Leave Disability Insurance Alone!

In the United States right now, the Disability Insurance program has come to serve as a kind of ersatz welfare. Not only do severely disabled people get DI benefits, but oftentimes maladies that seem more socioeconomic in origin than medical—chronic back pain plus a low level of education—get treated. The program is structured to create substantial work disincentives. Tellingly, factory closures are associated with localized increases in Disability Insurance enrollment. It’s not that people’s medical condition worsens forcing them onto disability, instead their economic prospects worsen which forces them onto disability. I know some folks didn’t like Chana Joffe-Walt’s recent This American Life story on the subject, but I thought it told the story quite well.

Unfortunately, it has sparked an upsurge of interest in reforming Disability Insurance.

My suggestion—lets not worry about this for a bit. Draw up reform schemes if you like and leave them in a filing cabinet somewhere. We may have to cross this bridge one of these days, and since I believe the Dutch dealt with a similar issue relatively recently we should probably try to learn from them.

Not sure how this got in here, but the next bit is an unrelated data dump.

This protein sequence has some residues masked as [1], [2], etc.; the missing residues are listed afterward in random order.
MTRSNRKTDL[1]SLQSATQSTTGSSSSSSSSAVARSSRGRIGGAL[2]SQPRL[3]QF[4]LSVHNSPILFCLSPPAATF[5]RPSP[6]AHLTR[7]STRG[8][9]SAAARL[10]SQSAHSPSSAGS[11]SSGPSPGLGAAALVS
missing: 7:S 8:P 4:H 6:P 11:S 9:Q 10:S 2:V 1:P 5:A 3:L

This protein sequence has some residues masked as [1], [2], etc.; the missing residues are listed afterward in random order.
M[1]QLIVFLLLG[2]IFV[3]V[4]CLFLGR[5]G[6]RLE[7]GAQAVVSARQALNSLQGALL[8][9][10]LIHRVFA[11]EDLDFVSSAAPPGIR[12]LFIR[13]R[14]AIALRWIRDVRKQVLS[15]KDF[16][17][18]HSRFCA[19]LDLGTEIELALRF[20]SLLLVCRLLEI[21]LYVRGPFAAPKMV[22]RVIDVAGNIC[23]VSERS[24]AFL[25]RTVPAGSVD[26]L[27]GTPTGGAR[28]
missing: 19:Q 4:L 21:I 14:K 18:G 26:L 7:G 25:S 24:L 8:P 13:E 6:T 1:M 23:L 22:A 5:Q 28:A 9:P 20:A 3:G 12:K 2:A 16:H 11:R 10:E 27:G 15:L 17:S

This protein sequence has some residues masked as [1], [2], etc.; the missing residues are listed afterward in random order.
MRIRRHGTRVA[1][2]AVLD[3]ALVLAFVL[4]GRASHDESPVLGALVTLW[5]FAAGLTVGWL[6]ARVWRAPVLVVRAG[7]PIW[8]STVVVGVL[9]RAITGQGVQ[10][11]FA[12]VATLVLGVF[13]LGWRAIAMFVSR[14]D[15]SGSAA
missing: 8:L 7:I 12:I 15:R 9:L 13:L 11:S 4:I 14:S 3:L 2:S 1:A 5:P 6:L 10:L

But at the moment, nobody thinks that lack of labor force participation among low-skilled workers is a binding constraint on growth. That’s certainly a situation that can arise and might arise at some point. But today? No way. Weak growth is causing low labor force participation, not the other way around. The work disincentive in the program structure is real enough, but the benefits are so stingy that only somebody with genuinely bad earnings potential would be trapped by them. Making the program stingier would be inhumane, and eliminating the disincentives by making it more generous would be more costly than congress wants to contemplate. So let’s let it go for a bit. Address the labor market with monetary policy. Stop holding back investments in mult-family housing and mobile homes (and food trucks) for that matter.

The unemployment rate—which, recall, only measures the people who are in the workforce—is still really high, especially for the less-educated people who are the objects of this concern. If it falls another percentage point or two and the participation rate doesn’t rise on its own, then I’ll start worrying about structural barriers to participation.